The problem is that I am sure they are pooping under there, so I am going to have to figure out how to clean it out. I am planning to use a duster to get DE under there and then try to rake it out as best I can. The easiest thing would be a blower to blow it out the opposite side, but I am not sure I can get all of the birds out of there for long enough to do that.
 

braggsrus

In the Brooder
10 Years
Apr 21, 2009
10
0
22
Thank you for the advice. I will try to get some tomorrow. It's so gross. I had been putting hay down in the past when it was dry and after doing some research, I think that has contributed to making it mushier. I also have some pine shaving bedding. Thought about putting that down, too. Not sure, though. I will definitely go get some sand tomorrow, though.

You all are such a blessing for responding.
Thx.
 

braggsrus

In the Brooder
10 Years
Apr 21, 2009
10
0
22
Where does one find DE? My husband suggested my putting a fan out there but, I won't be home tomorrow and I thought it wouldn't be safe to leave with a fan running all day.
I could put the fan on while I'm there, though.
 
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imtc

Songster
11 Years
Oct 30, 2008
276
1
129
I wouldn't do hay. Its gets NASTY when it's wet. You could get a couple bags of sand and spread some in there....I did that with mine and was amazed at how much moisture it sucks up quickly. There is also "Stall dry" you can sprinkle too. at least with the heat works in your favor and will help dry it up also. a little sand would be my suggestion though.....cheap.
 

NonnasBabies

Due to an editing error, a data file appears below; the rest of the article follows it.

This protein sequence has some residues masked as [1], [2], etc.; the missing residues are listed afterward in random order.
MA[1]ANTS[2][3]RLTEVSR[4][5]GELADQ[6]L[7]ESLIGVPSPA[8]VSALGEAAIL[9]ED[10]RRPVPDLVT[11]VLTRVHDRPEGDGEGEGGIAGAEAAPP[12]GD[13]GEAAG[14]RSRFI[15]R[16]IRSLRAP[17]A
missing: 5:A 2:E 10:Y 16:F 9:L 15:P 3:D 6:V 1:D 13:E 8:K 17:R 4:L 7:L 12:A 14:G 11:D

Muddy Acre Farms
10 Years
Sep 20, 2009
12,374
6,559
526
Pride, La.
One question, did you have this problem over the winter when it did nothing but rain?? If not I would just let it dry out and trust me with this heat it won't take long and it won't hurt them either. Just clean off the eggs. If you had this problem during the winter time the best thing to do is build it up with dirt first. They will pack it down pretty good and the next time it rains you can figure out where your low spots are and keep fixing it till you no longer have any mud puddles. We had this same problem during the winter and it was really gross but I guarantee you are not the only one that battles the mud in La.

Good luck to you:)

Missi

ETA: If you do go with sand you need lots of it. I tried buying a few bags and putting it in the really low spots and the next day you couldn't even tell it was ever there.
 
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chickee

Crowing
10 Years
Apr 20, 2010
3,756
171
266
Sierra foothills, California
Quote:Only use Diatomacous Earth that is food grade bought at your local feed store. Regular DE used for pool filters is toxic!! Food grade DE is used for dusting your chicken house for lice in dry conditions only. I put it in my chickens feed as a natural wormer. It will become a slimmy mess when wet! I suggest you go with the sand.